Regulation has to be ‘alive’ if it is to develop to take account of change – which means that the FCA’s policy response to any issue will inevitably evolve over time. The greatest weakness in successive regulators’ approach has been their reliance upon the life assurance companies and networks for input on the regulation of the advisory process, rather than upon advisers themselves. Those most in touch with the advisory process and customer needs are advisers – not the head office people in life assurance companies and networks who have either never given advice, or were unsuccessful at it and sought head office management jobs instead. If most industry influence on the regulator is accorded to those who have never advised or met a real customer (and it is) then it is no surprise that far from perfect policies have emerged over the years. In formulating policy the FCA needs to listen more to those who are actually delivering advice, instead of supping coffee and eating biscuits with those who spend their lives in interminable meetings, whilst never meeting customers of their industry. Advisory regulation would and could have been far less complex if the regulators had taken more notice of those whose activities they were and are regulating in the advisory arena.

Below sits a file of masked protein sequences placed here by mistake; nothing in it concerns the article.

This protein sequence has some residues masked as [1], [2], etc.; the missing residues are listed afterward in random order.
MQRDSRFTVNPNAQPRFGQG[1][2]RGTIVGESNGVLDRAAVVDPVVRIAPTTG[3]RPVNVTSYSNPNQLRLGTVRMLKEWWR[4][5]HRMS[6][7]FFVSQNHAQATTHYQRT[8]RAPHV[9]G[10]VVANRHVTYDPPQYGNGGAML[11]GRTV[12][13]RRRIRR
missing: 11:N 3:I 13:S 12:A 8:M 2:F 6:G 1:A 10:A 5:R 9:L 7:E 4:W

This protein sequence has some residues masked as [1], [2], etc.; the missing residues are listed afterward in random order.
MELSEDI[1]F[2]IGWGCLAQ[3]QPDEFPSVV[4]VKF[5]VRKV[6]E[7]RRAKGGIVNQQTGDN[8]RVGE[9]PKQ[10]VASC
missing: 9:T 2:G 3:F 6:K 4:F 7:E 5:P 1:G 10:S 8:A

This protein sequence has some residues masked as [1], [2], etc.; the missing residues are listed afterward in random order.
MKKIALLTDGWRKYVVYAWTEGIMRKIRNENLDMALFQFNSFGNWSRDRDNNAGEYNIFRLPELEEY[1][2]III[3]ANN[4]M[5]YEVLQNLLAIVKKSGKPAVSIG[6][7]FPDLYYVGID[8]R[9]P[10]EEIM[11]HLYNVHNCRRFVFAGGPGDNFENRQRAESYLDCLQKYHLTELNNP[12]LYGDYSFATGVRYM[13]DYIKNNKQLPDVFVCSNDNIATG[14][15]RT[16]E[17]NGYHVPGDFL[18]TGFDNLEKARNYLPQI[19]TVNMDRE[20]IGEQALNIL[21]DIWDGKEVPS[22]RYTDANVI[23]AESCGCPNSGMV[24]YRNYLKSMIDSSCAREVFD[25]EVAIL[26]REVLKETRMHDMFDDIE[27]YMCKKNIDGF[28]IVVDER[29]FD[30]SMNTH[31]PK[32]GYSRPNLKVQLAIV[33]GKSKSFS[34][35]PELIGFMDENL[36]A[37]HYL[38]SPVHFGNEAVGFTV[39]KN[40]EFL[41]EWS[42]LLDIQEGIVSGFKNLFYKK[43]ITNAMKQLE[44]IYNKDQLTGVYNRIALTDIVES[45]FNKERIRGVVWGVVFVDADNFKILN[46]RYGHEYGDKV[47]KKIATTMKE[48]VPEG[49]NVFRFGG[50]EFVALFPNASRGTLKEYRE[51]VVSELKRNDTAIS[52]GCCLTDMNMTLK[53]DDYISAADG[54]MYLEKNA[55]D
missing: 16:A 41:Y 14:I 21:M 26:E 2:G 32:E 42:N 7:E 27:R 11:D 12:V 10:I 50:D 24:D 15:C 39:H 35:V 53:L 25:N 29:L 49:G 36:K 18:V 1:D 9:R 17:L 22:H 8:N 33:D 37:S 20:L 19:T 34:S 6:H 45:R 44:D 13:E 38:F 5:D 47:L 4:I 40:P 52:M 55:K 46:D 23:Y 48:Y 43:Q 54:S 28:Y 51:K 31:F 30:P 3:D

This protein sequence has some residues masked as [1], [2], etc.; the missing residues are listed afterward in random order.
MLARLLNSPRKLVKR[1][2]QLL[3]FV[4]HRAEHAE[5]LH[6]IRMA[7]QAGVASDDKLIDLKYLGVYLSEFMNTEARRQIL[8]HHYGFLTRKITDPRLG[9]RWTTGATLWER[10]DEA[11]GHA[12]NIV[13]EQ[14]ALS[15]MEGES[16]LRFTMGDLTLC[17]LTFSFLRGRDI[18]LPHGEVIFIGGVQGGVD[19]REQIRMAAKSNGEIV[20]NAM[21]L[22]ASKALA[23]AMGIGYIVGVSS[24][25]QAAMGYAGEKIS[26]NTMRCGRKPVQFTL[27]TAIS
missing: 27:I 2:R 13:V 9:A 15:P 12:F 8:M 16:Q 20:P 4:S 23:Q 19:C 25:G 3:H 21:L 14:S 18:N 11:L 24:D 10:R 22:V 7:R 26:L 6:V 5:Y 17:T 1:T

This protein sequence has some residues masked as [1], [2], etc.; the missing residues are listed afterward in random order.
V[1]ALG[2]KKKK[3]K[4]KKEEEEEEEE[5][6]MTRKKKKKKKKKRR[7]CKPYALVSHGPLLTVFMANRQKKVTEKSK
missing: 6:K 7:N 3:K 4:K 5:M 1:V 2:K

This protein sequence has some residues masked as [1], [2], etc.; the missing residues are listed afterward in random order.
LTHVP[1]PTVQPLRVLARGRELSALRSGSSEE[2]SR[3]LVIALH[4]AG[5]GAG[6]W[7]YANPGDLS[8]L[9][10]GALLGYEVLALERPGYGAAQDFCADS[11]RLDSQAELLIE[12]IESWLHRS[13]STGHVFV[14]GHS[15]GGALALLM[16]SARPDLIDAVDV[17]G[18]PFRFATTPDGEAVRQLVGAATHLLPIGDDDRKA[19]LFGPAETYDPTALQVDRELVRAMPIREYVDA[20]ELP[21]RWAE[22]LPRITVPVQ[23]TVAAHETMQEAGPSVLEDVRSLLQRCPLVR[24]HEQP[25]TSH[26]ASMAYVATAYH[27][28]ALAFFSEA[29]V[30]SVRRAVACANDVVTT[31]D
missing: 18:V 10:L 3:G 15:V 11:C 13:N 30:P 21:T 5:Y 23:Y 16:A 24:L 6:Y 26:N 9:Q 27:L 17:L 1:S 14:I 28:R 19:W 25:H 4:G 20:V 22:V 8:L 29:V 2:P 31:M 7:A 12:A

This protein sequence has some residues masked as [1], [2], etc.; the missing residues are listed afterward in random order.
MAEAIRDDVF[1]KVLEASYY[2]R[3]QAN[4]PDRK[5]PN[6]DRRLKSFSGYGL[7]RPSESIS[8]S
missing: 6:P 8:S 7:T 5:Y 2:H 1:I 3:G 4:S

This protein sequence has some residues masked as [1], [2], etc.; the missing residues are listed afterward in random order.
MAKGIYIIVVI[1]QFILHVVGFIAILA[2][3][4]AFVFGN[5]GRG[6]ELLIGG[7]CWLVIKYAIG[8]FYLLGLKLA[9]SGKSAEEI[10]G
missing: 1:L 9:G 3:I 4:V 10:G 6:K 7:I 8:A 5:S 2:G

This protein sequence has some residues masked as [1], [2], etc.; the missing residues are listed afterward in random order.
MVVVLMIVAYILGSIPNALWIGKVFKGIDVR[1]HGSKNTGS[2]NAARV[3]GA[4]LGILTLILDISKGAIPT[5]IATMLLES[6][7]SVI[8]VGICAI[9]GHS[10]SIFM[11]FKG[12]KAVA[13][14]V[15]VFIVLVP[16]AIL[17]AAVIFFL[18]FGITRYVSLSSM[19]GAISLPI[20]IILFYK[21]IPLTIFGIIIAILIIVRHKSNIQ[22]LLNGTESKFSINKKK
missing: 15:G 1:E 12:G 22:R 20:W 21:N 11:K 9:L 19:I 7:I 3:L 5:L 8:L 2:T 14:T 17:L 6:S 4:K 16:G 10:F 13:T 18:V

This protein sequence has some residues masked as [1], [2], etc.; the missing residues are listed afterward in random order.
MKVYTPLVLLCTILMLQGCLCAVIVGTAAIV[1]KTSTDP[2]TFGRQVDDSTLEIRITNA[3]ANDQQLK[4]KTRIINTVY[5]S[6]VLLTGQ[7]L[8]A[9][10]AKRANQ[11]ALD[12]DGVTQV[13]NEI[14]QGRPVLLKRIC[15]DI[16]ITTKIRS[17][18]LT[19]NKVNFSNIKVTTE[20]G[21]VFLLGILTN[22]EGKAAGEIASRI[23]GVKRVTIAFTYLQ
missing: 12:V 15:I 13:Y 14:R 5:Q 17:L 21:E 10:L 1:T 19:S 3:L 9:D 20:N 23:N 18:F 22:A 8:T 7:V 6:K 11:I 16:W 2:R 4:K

• You did read this part right:

      “The Smaller Business Practitioner Panel is chaired by Citywide Financial Partners managing director and former IFA Association director Clinton Askew.According to the panel’s website, Askew “represents the interests of smaller IFAs on the panel””

  8. Parallels with excessively long SR’s ~ which the FCA has admitted is a problem ~ might well be drawn. A direct result of ever more and and ever more voluminous regulatory updates is less and less interest in, understanding of and engagement with them. The only people who have the time necessary to keep up with them all are those paid a salary, whose sole function is to do nothing else. For those of us trying to make a decent living out of actually doing the job of advising and servicing clients, the reality is rather different. To this, the regulator appears to be resolutely oblivious.